The $19.5bn (£9.7bn) private equity takeover of the US radio giant Clear Channel Communications, one of the biggest buyouts of the credit market boom, was last night teetering close to collapse amid disputes over its financing.
The deal was first announced in November 2006, before the credit market meltdown made such large leveraged buyouts impossible to arrange, and the banks that promised funding have since cooled. Eleventh-hour talks to save the deal have failed to resolve key details, it was reported yesterday.
The private equity buyers – Thomas H Lee Partners and Bain Capital – set a 31 March deadline for closing the deal, but milestones in the arrangement of financing have been delayed repeatedly over the past few weeks.
The banks that originally promised to lend up to $22bn to pay for the acquisition and the refinancing of existing Clear Channel debts include Royal Bank of Scotland, Citigroup, Morgan Stanley and Deutsche Bank. All have suffered big losses on their loans to other private equity buyouts, which have proved hard to sell on to beleaguered credit market investors.
Some analysts predicted a deal could still be done and that both sides are engaged in last-minute brinkmanship, but Clear Channel shares plunged in after-hours trading. Having fallen 6 per cent during the day, as rumours that the deal was in trouble began to circulate, they were down an additional 22 per cent after The Wall Street Journal quoted a source close to the negotiations saying: "No one wants to do this deal apart from the seller."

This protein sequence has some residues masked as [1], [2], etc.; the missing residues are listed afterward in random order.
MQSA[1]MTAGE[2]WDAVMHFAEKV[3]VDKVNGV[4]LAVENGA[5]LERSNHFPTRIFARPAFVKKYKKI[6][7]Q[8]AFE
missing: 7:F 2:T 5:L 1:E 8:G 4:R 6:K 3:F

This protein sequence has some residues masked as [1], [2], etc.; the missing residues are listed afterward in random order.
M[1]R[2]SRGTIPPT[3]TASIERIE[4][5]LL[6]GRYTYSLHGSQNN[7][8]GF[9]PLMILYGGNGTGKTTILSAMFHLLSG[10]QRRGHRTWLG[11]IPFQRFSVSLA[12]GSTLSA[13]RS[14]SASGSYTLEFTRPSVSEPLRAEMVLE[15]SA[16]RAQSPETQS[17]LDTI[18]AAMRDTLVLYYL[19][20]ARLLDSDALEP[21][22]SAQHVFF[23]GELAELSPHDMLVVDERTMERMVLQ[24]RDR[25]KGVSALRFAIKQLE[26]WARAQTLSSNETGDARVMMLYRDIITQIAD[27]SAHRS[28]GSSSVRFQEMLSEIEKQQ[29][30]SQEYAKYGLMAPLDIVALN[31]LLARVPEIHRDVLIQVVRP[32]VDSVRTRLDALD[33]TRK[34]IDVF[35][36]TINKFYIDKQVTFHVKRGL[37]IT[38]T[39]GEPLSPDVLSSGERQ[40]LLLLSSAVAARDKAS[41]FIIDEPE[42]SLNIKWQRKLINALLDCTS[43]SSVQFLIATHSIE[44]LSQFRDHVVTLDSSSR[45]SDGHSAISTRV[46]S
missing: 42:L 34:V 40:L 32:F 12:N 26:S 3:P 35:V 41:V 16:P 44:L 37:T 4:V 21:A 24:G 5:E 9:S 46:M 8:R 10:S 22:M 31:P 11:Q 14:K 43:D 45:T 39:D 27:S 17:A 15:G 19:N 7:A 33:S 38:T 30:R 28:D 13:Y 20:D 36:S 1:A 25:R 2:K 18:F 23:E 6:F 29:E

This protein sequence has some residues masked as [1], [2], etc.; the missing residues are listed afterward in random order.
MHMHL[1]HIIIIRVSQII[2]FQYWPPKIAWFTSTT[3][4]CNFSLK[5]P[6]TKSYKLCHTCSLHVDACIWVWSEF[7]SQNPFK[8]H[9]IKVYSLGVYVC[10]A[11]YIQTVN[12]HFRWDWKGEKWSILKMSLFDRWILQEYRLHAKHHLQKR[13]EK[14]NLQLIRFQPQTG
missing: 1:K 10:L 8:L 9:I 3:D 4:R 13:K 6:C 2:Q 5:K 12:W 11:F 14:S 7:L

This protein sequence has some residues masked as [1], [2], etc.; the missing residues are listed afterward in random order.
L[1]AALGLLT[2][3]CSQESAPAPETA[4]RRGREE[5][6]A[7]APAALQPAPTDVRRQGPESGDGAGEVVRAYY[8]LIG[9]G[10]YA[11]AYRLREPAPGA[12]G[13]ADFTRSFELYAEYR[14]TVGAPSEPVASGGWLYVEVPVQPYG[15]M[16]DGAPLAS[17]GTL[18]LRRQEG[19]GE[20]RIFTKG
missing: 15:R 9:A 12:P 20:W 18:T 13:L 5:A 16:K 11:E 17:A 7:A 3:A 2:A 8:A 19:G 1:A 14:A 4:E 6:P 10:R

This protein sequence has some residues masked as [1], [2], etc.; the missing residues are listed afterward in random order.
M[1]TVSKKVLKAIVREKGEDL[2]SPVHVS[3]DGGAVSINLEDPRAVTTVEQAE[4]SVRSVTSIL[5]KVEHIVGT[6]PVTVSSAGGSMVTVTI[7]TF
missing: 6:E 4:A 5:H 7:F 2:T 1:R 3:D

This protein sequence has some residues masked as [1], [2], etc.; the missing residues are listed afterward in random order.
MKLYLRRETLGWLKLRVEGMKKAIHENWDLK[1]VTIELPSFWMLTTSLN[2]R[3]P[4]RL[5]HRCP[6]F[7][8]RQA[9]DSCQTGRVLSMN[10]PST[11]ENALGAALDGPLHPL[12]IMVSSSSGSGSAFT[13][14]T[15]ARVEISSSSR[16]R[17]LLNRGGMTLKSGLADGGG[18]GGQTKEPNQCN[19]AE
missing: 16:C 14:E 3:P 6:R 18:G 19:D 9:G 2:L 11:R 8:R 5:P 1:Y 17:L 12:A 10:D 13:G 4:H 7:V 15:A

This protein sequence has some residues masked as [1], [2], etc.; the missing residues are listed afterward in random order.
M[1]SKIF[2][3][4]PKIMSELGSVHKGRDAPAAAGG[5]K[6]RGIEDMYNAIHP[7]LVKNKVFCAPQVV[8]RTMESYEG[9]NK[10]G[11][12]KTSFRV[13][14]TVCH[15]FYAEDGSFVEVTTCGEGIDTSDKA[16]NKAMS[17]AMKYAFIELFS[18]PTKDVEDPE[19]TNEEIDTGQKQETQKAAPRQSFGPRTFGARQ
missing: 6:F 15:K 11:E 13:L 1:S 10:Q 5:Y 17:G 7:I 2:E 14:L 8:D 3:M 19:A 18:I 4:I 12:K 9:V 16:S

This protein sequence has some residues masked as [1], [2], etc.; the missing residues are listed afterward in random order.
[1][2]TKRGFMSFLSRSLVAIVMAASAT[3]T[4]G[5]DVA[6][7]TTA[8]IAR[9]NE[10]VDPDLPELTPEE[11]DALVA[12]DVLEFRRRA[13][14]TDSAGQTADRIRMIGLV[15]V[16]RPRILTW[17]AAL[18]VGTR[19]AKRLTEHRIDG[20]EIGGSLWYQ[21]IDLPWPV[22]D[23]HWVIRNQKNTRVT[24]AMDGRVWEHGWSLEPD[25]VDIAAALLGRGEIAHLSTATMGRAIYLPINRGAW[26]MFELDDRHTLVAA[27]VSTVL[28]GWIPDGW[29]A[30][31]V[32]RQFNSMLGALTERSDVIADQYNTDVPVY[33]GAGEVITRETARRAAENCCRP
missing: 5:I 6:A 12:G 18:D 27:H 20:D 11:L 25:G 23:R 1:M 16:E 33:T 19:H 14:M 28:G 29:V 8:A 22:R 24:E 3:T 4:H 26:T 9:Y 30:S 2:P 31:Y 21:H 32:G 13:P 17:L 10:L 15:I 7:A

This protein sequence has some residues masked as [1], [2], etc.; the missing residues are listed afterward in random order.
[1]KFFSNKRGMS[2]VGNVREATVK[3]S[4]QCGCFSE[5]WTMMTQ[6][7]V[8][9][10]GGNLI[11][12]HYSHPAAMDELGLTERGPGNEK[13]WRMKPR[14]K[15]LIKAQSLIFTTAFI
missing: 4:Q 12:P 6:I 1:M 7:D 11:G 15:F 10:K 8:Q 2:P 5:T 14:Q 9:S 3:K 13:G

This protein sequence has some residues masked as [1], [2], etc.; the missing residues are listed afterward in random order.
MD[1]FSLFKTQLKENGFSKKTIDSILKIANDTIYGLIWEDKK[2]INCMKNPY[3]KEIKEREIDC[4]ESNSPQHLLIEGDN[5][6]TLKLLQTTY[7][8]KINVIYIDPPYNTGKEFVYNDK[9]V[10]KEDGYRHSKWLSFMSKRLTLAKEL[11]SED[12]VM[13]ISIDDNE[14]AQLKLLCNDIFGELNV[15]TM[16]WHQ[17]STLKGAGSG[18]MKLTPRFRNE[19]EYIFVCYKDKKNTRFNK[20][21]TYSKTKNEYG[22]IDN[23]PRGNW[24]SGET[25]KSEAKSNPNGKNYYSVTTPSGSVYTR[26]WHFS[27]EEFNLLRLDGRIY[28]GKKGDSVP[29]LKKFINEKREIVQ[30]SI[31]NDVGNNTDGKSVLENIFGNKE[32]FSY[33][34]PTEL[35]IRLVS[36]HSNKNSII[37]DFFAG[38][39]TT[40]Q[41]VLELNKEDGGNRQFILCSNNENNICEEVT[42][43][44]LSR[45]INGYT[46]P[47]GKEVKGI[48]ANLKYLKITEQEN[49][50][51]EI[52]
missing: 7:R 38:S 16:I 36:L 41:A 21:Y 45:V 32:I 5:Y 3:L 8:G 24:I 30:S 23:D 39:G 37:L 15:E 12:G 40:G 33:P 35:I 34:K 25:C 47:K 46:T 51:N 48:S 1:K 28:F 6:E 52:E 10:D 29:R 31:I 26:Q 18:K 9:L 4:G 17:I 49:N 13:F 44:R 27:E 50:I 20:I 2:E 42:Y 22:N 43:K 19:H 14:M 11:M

The stock was trading last night at $25.60, far below the $39.20 promised by Bain and Thomas H Lee.
The collapse of the deal would be a financial blow to Lowry Mays, who founded the company with the purchase of one San Antonio radio licence in 1972. He and his sons, Mark and Randall, stood to net more than $1.3bn from the sale, and would have continued to run the company in the private arena.
The Mays family grew to dominate the US radio market thanks to an acquisition spree in the wake of the 1996 deregulation of the industry, since when Clear Channel bought more than 70 companies. Its scale and market power has brought with it criticism, and most recently the company has been fighting accusations of pursuing a right-wing agenda. It syndicates the right-wing shock jock Rush Limbaugh and some of its stations banned Madonna and Dixie Chicks records after they made anti-war comments.
Thomas H Lee and Bain agreed a break-up fee of $600m which would be triggered by the collapse of the deal, but such fees have not been a barrier for other private equity firms that have got cold feet over highly-indebted buyouts since the credit crisis began. The biggest deal to have been abandoned so far was the $25.6bn buyout of Sallie Mae, the student loans provider.Reuse content